It then follows that natural sounding results (or standard rules/Gengo's rules for grammar and spelling) should take precedent. The only exception, in my opinion, is if the client specifically states that are looking for something that doesn't sound natural (i.e., they are not offering an incorrect glossary entry, but rather outright stating that the language used is to be incorrect).

    Disagreement might arise between the translator and the reviewer regarding what sounds natural regarding word choice, but I think this can be dealt with if you leave a comment to the client stating your choice and the reasoning.


    I'm almost certain that basic grammatical rules would take precedent over glossary entries. I don't think I've had the experience of having errors marked for adapting customer directions to fit better grammatically...Might be cause for a re-review.

    Edited by collinmradford
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    If I'm not totally mistaken, differences vs the glossary will not trigger automatic point deductions simply because of the grammatical adaptations that need to be made, so it wouldn't make any sense if the platform did that. It has to be the GoCheck reviewer who decides whether you were right in what you did, and you may or may not agree with his or her opinion... I have no personal experience with this though.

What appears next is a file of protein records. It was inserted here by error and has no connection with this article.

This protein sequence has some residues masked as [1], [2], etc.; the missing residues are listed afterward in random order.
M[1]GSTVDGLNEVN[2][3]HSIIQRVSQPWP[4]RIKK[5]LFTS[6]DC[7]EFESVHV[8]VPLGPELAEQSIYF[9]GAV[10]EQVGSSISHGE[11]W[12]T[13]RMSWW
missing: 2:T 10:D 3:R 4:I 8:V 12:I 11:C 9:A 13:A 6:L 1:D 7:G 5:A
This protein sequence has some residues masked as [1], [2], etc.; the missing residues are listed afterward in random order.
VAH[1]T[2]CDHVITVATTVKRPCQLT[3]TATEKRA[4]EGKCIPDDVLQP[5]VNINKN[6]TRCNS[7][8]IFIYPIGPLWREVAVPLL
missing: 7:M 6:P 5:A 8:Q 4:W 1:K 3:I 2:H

In any case, glossaries and how to apply them are a very interesting topic. Two situations come to mind:

    (1) There is that client who requests short translations on a more or less regular basis, providing a very extensive glossary in Excel. Almost every sentence contains various glossary terms, so you have to look up pretty much every word manually, which artificially increases the workload and reduces the hourly pay. But the real problem isn't even that. It is that about half of the glossary terms are totally ungrammatical even in their original list form. Some of them look like "stemmed" versions, i.e. the words have their grammatical endings removed, rendering some of them almost incomprehensible. Others contain typos - but in any case, it is up to you how you make them fit into the translation. The translation is also done in Excel, therefore I ended up posting a single block of comments that was longer than the text itself, but got no reply. I have decided not to accept these tasks anymore, because they are really difficult and time-consuming to do, but treated as if they were "cheap stuff" (Standard rate). At the same time, they make you feel like you were doing a bad job, because different translators will use this kind of glossary in different ways, inevitably leading to inconsistencies.

    (2) In at least one other case where a client provided a glossary outside of the platform, I used a different term and explained it in a comment - because the glossary entry was quite obviously based on one of those contextual misunderstandings that you mentioned, Antje. The client then insisted on the  wrong term, preferring a clearly wrong but consistent translation... While in a way this was fun because it was just one word, what would happen if a text was full of this, like in case 1? (Writing comments takes time, but we are still paid the same rate per word...)


    Edited by Rup75